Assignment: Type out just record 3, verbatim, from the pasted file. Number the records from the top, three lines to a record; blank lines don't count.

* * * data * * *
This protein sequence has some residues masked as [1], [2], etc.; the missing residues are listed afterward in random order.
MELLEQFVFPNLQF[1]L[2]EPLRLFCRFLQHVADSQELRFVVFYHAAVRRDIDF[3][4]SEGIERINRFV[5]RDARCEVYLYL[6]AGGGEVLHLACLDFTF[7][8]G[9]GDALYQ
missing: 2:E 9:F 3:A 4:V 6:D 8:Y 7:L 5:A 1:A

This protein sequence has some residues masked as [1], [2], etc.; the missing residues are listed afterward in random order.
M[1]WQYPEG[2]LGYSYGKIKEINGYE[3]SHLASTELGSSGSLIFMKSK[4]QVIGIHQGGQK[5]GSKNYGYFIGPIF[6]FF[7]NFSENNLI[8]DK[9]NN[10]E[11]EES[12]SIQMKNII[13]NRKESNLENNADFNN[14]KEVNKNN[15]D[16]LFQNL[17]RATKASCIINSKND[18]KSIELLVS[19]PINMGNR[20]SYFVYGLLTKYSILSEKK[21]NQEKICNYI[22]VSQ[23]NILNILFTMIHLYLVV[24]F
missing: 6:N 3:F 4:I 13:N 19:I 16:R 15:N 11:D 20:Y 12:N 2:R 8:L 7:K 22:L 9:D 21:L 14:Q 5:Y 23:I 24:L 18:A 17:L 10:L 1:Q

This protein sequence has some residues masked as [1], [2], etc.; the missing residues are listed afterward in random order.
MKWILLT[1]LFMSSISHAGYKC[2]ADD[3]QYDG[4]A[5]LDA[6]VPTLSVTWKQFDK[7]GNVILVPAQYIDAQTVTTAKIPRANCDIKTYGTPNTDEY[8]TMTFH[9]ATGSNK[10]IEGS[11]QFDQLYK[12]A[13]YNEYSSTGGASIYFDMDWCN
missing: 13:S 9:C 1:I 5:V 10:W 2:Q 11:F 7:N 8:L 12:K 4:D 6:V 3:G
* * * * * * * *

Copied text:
This protein sequence has some residues masked as [1], [2], etc.; the missing residues are listed afterward in random order.
MKWILLT[1]LFMSSISHAGYKC[2]ADD[3]QYDG[4]A[5]LDA[6]VPTLSVTWKQFDK[7]GNVILVPAQYIDAQTVTTAKIPRANCDIKTYGTPNTDEY[8]TMTFH[9]ATGSNK[10]IEGS[11]QFDQLYK[12]A[13]YNEYSSTGGASIYFDMDWCN
missing: 13:S 9:C 1:I 5:V 10:W 2:Q 11:F 7:N 8:L 12:K 4:D 6:V 3:G